October 13, 2009


Filed under: Economics,Industry,Jharkhand — loggers @ 12:09 am

Jamshedpur, named after the scion of the Tata family Jamsetji Nusserwanji Tata, is the township created around their flagship TATA Steel factory in Jharkhand. Established in the early part of the 20th century after clearing out dense forest, this location provided easy access to the abundant iron ore deposits present in the nearby districts. The city is well endowed with a large public park, sprawling accommodations for its employees, a zoo and even an amusement park. Conversations with employees/affiliates reinforced our belief that the TATA management has taken great care in providing for its employees. Today, ~80% of the city’s population is connected to the steel works plant.

Our first stop in the city was the Russi Mody Center for Excellence. This serves as a center where professional institutions[i] from various business fields have their regional offices. The center has exhibition halls dedicated to J.N. and J.R.D Tata’s achievements, the former providing the foreground for India’s industrialization process. In addition, it also houses corporate India’s first business archives, right from the company registration documents in 1904. Designed by the well known architect Hafeez Contractor, this complex is supposed to be an elegant blend of international edifices such as the Colosseum and Hanging Gardens of Babylon, with a rare and enviable collection of paintings by M.F. Husain.

Registration document for TATA Steel

Registration document for TATA Steel

M.F. Husain's painting

M.F. Husain's painting

Next, we were given a brief tour of the steel plant, which covers an area of 24 square km and provides the city its skyline. Currently producing 6.5m tons of steel per annum, the plant employs a total of ~45,000[ii] employees. The environment lends itself as a city buzzing in activity with bikers, cyclists and cars moving from one part of the plant to the other. It also has its own locomotive tracks to transport slag and other materials. We observed three different parts of the process: a) Washing the iron ore and smelting it into slag b) hot pressing the slag and turning it into a coil and c) galvanizing and cold rolling, where elements such as zinc are added to prevent rusting. Among the many uses that steel produced in this factory has seen range from the Howrah bridge in Calcutta to that used in the construction of facilities for the Beijing Olympics. The plant was no doubt an exceptional industrial achievement and with the history that comes with it, makes for something we should be proud of.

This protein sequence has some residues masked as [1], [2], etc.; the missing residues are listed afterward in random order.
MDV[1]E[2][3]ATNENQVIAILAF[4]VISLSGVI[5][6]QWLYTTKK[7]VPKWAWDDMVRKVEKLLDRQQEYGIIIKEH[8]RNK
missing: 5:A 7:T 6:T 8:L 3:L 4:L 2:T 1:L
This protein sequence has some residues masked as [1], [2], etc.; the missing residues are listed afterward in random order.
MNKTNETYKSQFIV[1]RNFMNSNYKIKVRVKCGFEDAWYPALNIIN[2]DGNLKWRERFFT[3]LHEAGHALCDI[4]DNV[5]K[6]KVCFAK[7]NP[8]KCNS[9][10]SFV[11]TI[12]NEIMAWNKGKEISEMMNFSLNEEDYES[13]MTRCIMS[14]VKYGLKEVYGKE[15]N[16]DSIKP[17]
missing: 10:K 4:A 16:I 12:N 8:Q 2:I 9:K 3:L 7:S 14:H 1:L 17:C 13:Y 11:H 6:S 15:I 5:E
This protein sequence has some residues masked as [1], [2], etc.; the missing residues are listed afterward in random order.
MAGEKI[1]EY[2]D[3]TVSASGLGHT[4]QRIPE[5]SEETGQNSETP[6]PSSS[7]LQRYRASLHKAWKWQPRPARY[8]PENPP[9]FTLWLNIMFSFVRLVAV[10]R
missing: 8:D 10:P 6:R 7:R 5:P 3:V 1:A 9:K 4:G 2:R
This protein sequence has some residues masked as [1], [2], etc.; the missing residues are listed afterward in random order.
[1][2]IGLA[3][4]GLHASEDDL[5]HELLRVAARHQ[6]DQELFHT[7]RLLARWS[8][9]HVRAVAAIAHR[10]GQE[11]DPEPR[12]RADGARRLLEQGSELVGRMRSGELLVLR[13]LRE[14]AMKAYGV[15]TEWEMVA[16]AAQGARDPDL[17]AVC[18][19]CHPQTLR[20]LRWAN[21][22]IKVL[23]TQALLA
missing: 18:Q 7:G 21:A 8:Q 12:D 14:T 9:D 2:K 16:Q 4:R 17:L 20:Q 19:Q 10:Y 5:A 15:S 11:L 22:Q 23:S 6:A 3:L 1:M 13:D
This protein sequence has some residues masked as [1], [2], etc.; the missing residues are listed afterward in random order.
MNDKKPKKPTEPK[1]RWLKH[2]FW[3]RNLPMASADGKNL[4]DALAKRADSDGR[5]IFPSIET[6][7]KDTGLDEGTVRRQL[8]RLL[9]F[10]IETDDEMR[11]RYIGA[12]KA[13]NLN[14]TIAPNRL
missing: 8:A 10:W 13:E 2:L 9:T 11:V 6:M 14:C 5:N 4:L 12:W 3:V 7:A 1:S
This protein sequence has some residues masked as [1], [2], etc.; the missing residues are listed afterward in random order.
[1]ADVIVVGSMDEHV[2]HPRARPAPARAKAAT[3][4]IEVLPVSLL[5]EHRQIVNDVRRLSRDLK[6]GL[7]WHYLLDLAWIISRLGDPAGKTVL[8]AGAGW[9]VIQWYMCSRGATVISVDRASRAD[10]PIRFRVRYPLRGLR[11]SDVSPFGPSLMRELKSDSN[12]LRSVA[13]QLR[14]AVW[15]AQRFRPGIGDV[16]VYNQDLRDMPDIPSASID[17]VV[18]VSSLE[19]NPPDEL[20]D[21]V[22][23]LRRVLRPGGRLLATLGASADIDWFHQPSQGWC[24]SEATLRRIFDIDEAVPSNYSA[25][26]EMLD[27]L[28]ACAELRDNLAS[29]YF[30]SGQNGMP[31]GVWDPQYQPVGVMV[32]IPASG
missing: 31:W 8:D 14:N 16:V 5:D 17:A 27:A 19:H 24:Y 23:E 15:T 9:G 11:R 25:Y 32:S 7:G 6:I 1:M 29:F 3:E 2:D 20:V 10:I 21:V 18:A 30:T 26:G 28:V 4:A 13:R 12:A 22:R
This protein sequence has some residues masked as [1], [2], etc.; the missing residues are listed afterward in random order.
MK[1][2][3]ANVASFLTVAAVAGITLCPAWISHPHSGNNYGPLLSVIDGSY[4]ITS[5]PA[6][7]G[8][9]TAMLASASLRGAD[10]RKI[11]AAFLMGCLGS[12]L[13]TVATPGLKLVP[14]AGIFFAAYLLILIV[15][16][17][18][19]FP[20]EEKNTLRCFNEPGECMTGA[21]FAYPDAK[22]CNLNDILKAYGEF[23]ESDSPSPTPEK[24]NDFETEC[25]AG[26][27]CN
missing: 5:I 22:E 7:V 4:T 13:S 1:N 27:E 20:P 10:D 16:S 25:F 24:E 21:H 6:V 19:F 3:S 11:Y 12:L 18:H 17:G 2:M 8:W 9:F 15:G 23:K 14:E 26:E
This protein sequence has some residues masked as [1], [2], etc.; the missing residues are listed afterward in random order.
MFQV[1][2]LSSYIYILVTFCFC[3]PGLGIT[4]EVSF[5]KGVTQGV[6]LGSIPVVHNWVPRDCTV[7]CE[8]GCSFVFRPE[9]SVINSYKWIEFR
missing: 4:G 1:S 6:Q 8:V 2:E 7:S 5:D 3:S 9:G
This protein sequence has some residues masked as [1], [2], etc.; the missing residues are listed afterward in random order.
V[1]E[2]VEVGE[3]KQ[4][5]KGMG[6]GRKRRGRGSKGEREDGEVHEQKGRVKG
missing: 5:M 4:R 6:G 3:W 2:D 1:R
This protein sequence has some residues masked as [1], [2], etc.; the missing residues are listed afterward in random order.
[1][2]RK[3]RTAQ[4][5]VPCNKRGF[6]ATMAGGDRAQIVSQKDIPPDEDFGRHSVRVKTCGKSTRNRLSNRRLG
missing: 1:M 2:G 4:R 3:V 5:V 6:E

Tribes form an important part of the Jharkhand economy, and it is predominantly in their surroundings that the abundant natural resources of the state are found. Even today, industrialists grapple with the government over land acquisition and rights of tribal populations. The TATA group has been doing its part in helping the tribal economy to develop and integrate with mainstream society. The Tribal Cultural Center was set up with this purpose in mind, and to help spread awareness of their way of life. Very professionally designed and informative, this is definitely a stop on the itinerary of visitors of the plant.

Tribal Cultural Centre

Tribal Cultural Centre

Recreation of tribal hut

Re-creation of tribal hut

Another aspect of TATA’s social action plan includes the Community Development Center, addressing social issues in urban areas. We met with Mr. Ranjit Bhattacharya, head of the center and a national level powerlifter (and self-proclaimed actor, director and songwriter). Among the activities conducted include vocational courses, skills development (e.g. computers) and socially relevant training. Himself a sportsman, he also places a large emphasis on sports such as volleyball, football, cricket, weightlifting and basketball. Apparently MS Dhoni[iii] has also used Jamshedpur’s extensive sports facilities for his training, which are considered second only to Calcutta in the East. Our conversation slowly drifted to the killing of other sports by cricket, to a torrent on Alok for not speaking Hindi to jokes on marriage (sprinkled with mimics of Japanese shop owners and Shammi Kapoor impersonations, and other highlights not suitable for this blog). One of the most colourful personalities on our travels so far, it is in search of people like him that we are exploring the country.

[i] E.g. Institute of Chartered Accountants, Indian Institute of Industrial Technology


[ii] This is down from 70,000 a few years back, mainly due to automated technologies

[iii] This anecdote had a clear tone of distaste to it, as Mr. Bhattacharya said “he (Dhoni) has forgotten his roots. You boys, on the other hand, should never forget your roots”



  1. “Adventure is a path. Real adventure – self-determined, self-motivated, often risky – forces you to have firsthand encounters with the world. The world the way it is, not the way you imagine it. Your body will collide with the earth and you will bear witness. In this way you will be compelled to grapple with the limitless kindness and bottomless cruelty of humankind – and perhaps realize that you yourself are capable of both. This will change you. Nothing will ever again be black-and-white.”

    Comment by Amar Sheth — October 13, 2009 @ 7:28 am | Reply

  2. yes TATA is great but what about Jamshedpur of Jharkhand .

    Comment by JUGNU SHARDEYA — October 13, 2009 @ 7:43 am | Reply

  3. Did you tell Mr. Bhattacharya that Alok is a Japanese wrestler?

    Comment by Yash — October 14, 2009 @ 2:57 pm | Reply

  4. thx for this..

    Comment by tarun — December 2, 2009 @ 9:20 pm | Reply

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